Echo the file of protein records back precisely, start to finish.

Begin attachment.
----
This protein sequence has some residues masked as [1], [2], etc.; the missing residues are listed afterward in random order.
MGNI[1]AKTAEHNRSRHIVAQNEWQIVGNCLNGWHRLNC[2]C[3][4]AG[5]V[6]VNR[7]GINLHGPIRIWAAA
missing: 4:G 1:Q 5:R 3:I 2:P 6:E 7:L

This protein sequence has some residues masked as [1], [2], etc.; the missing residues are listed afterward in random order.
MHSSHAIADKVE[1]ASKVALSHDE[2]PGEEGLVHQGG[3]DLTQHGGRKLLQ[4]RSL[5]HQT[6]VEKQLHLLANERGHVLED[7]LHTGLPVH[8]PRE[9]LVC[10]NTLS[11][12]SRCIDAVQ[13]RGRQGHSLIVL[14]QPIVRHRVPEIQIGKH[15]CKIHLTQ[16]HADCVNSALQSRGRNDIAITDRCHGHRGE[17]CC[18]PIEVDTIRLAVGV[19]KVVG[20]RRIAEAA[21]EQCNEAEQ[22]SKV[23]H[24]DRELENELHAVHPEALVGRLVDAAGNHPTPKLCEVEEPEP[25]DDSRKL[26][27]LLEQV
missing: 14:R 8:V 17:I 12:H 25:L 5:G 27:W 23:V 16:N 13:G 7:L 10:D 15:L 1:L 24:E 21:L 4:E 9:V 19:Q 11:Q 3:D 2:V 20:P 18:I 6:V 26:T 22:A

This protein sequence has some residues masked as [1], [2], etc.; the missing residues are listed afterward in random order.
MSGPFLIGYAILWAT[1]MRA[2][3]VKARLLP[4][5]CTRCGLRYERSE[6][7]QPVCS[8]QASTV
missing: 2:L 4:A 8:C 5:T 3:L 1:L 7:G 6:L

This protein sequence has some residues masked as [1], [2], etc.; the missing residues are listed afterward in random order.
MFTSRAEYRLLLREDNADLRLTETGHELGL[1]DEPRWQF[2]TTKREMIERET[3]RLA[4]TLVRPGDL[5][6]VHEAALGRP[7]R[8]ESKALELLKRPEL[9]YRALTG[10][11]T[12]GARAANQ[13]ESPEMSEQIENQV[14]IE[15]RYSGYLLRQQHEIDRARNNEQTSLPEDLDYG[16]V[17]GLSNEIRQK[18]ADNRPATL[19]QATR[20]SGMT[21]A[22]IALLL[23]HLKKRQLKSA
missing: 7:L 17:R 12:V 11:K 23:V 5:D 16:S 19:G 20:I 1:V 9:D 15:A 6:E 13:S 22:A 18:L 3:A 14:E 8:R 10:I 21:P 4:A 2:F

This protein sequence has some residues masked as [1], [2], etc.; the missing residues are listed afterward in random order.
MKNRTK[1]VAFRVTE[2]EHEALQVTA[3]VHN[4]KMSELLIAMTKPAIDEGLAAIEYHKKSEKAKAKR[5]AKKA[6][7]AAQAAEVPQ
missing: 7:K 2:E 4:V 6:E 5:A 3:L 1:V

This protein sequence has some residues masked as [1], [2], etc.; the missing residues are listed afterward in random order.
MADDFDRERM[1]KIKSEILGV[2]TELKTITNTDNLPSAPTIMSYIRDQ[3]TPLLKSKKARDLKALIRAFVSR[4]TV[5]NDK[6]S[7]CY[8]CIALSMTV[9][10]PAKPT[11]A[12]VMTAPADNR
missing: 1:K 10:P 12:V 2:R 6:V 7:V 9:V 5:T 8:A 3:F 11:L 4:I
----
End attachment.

This protein sequence has some residues masked as [1], [2], etc.; the missing residues are listed afterward in random order.
MGNI[1]AKTAEHNRSRHIVAQNEWQIVGNCLNGWHRLNC[2]C[3][4]AG[5]V[6]VNR[7]GINLHGPIRIWAAA
missing: 4:G 1:Q 5:R 3:I 2:P 6:E 7:L

This protein sequence has some residues masked as [1], [2], etc.; the missing residues are listed afterward in random order.
MHSSHAIADKVE[1]ASKVALSHDE[2]PGEEGLVHQGG[3]DLTQHGGRKLLQ[4]RSL[5]HQT[6]VEKQLHLLANERGHVLED[7]LHTGLPVH[8]PRE[9]LVC[10]NTLS[11][12]SRCIDAVQ[13]RGRQGHSLIVL[14]QPIVRHRVPEIQIGKH[15]CKIHLTQ[16]HADCVNSALQSRGRNDIAITDRCHGHRGE[17]CC[18]PIEVDTIRLAVGV[19]KVVG[20]RRIAEAA[21]EQCNEAEQ[22]SKV[23]H[24]DRELENELHAVHPEALVGRLVDAAGNHPTPKLCEVEEPEP[25]DDSRKL[26][27]LLEQV
missing: 14:R 8:V 17:I 12:H 25:L 5:G 27:W 23:V 16:N 13:G 7:L 10:D 15:L 1:L 24:E 21:L 4:E 9:V 19:Q 11:Q 3:D 2:V 20:P 18:I 6:V 26:T 22:A

This protein sequence has some residues masked as [1], [2], etc.; the missing residues are listed afterward in random order.
MSGPFLIGYAILWAT[1]MRA[2][3]VKARLLP[4][5]CTRCGLRYERSE[6][7]QPVCS[8]QASTV
missing: 2:L 4:A 8:C 5:T 3:L 1:L 7:G 6:L

This protein sequence has some residues masked as [1], [2], etc.; the missing residues are listed afterward in random order.
MFTSRAEYRLLLREDNADLRLTETGHELGL[1]DEPRWQF[2]TTKREMIERET[3]RLA[4]TLVRPGDL[5][6]VHEAALGRP[7]R[8]ESKALELLKRPEL[9]YRALTG[10][11]T[12]GARAANQ[13]ESPEMSEQIENQV[14]IE[15]RYSGYLLRQQHEIDRARNNEQTSLPEDLDYG[16]V[17]GLSNEIRQK[18]ADNRPATL[19]QATR[20]SGMT[21]A[22]IALLL[23]HLKKRQLKSA
missing: 7:L 17:R 12:V 11:K 23:V 5:D 16:S 19:G 20:I 1:V 9:D 15:A 6:E 13:S 22:A 18:L 3:A 14:E 8:R 10:I 21:P 4:A 2:F

This protein sequence has some residues masked as [1], [2], etc.; the missing residues are listed afterward in random order.
MKNRTK[1]VAFRVTE[2]EHEALQVTA[3]VHN[4]KMSELLIAMTKPAIDEGLAAIEYHKKSEKAKAKR[5]AKKA[6][7]AAQAAEVPQ
missing: 7:K 2:E 4:V 6:E 5:A 3:L 1:V

This protein sequence has some residues masked as [1], [2], etc.; the missing residues are listed afterward in random order.
MADDFDRERM[1]KIKSEILGV[2]TELKTITNTDNLPSAPTIMSYIRDQ[3]TPLLKSKKARDLKALIRAFVSR[4]TV[5]NDK[6]S[7]CY[8]CIALSMTV[9][10]PAKPT[11]A[12]VMTAPADNR
missing: 1:K 10:P 12:V 2:R 6:V 7:V 9:V 5:T 8:A 3:F 11:L 4:I